Creativity relies, in part, on the brain being in a state of unfocused, resting wakefulness, similar to that found in certain types of mediation and mindfulness practice. So, when you're at rest, are you actually working?
While it is important to give our children strategies for standing strong, we must give them alternate means by which to do so---means by which they, as bystanders, will find their voice, and begin to use it soft ways.
Five key findings from the VIA Institute about bringing character strengths to work, including grow more from using your strengths rather than improving your weaknesses; connect character strengths with your everyday work tasks; and more!
Emily Yoffe's journalism about campus rape is an attempt to replace the expertise of those doing research. I can see this being appropriate in a blog post, which is about an author’s “journey," but where else is this type of usurping of attention to experts or actual research helpful?
Scratch beneath the surface of just about any successful career in science, art, or human affairs and you’re sure to find wide-ranging interests. We’ve been scratching through the memoirs and biographies of Nobel Prize winners. No surprise, avocational polmathy, aka the several-hats tactic, turns up time and again. Tomas Tranströmer provides a case in point.
Last Saturday, my sister asked if I’d heard about the dress that was making its way across the internet like wildfire. Apparently people saw it as one of two different sets of colors, and scientists were weighing in on why people would see the same dress differently. I realized that this dress is not only entertaining, it is a lesson in social psychology.
Stress is one of the biggest complaints people have about their lives. People worry about money, work, and family. They are also dragged down by events that have happened in the recent past. A bad test grade can throw a student into a funk. A fight with a partner in the morning can affect the rest of the day. A missed sale at work can ruin a weekend.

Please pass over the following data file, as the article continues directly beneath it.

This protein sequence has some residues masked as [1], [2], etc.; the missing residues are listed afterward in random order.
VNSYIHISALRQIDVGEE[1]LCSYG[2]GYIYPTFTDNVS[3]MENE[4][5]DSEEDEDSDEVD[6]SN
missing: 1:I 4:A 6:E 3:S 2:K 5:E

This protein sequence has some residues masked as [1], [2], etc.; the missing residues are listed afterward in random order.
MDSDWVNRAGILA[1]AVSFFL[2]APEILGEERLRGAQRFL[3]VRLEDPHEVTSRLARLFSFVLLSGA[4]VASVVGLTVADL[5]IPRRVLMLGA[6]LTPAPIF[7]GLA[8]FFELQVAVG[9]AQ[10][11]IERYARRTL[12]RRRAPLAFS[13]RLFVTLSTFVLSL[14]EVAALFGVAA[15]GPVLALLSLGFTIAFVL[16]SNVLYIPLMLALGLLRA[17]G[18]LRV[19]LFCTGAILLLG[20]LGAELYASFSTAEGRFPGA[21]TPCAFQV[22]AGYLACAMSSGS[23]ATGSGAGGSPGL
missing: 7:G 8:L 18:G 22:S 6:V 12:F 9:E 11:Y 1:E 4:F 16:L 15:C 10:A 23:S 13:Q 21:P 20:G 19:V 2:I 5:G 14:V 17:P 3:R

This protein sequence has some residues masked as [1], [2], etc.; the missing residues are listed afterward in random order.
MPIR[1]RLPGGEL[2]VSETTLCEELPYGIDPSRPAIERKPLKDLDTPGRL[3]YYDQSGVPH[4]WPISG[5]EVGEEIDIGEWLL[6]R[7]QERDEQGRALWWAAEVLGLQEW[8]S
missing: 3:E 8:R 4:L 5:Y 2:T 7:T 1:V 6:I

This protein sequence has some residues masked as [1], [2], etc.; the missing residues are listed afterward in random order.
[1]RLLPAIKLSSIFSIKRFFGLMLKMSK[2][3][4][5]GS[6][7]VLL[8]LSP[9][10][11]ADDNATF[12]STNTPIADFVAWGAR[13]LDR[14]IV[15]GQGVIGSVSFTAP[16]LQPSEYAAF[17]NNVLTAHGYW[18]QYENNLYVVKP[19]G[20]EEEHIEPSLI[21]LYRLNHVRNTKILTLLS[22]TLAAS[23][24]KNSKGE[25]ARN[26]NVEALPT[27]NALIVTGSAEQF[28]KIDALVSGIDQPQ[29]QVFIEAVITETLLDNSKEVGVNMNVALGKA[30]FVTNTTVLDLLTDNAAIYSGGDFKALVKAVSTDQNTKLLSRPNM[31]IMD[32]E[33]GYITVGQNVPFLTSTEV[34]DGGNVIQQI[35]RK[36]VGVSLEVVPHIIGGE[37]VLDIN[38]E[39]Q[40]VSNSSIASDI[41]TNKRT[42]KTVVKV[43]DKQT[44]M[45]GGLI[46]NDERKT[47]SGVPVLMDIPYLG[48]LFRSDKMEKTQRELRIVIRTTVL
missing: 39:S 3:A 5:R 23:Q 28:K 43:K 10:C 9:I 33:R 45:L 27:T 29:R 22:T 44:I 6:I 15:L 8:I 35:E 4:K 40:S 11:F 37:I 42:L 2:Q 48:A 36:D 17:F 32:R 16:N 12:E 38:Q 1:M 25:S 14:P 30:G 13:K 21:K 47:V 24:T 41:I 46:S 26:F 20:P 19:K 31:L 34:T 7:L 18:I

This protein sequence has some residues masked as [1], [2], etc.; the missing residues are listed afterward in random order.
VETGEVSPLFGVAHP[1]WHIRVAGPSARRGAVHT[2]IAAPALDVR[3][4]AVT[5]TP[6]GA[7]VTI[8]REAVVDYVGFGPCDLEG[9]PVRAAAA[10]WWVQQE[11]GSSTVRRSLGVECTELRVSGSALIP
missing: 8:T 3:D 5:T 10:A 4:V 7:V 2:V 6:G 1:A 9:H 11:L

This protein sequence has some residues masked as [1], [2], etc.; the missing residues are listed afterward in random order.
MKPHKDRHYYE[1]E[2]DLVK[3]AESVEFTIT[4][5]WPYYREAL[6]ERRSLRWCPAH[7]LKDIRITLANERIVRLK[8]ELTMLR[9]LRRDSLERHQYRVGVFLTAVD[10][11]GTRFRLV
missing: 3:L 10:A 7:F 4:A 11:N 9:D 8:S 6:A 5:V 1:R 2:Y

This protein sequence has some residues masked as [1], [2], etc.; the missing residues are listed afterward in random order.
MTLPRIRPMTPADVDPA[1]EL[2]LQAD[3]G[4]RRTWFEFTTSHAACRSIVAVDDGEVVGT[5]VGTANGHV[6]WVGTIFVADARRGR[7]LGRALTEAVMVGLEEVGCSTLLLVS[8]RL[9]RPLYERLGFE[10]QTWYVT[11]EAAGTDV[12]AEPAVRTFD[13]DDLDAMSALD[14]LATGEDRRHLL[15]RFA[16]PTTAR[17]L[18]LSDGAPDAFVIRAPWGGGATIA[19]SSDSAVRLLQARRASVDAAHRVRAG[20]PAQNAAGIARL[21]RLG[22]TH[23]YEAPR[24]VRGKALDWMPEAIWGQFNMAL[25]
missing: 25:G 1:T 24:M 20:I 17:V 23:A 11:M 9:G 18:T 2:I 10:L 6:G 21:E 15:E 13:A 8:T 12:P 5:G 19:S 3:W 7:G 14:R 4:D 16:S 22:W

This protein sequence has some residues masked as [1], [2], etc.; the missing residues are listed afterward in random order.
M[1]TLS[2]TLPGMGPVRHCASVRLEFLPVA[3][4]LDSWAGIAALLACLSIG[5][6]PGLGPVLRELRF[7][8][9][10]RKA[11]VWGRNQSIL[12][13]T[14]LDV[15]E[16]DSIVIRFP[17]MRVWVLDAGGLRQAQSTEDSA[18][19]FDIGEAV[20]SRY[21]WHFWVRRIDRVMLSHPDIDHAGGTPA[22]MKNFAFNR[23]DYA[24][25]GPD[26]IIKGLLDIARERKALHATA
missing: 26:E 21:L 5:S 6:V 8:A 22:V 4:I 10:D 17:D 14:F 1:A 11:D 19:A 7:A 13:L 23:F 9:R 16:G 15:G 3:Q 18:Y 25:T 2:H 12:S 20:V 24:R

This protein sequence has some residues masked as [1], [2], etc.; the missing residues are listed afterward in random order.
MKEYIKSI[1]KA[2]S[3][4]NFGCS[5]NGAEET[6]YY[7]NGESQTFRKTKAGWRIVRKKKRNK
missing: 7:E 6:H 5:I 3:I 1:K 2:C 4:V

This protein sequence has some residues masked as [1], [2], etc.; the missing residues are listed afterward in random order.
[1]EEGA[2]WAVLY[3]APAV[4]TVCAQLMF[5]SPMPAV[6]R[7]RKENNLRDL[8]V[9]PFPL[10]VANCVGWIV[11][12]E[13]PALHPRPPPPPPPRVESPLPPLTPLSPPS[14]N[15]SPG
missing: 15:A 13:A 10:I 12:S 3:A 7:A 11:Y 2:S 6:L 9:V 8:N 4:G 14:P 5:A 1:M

Choosing to break the self-perpetuating cycle of stress by paying attention to what it feels like to breathe allows the brain to settle. Since most of us don’t know a Crash Davis, we have to break ourselves out. Taking a moment to attend carries great benefit and does not require anything as extreme as eyelid breathing.
We can’t leave well-enough alone. What we know to be true – “this patient does not have an acute neurological problem” – isn’t fully true until we have imaged the heck out of patients and can see – fully and tangibly see – that their brains look just as normal as we knew them to be.
When the simplicity of forming a friendship just by climbing the same jungle gym is replaced by the intricacy of scaling middle-school social ladders, how can you teach your daughter the skills she needs to stay strong in the face of friendship drama and bullying?
A little positive self-reflection can be a very nurturing thing to do. Here are some questions to stimulate your thinking. There are no right or wrong answers here. Take a little "me" time to think about what's important to you.
A decade ago only 2 out of every 10 people reported they had the opportunity to what they do best each day at work, new data shows this number has risen by 50%. What's changing in our workplaces and what benefits are employees, managers and organizations seeing as result?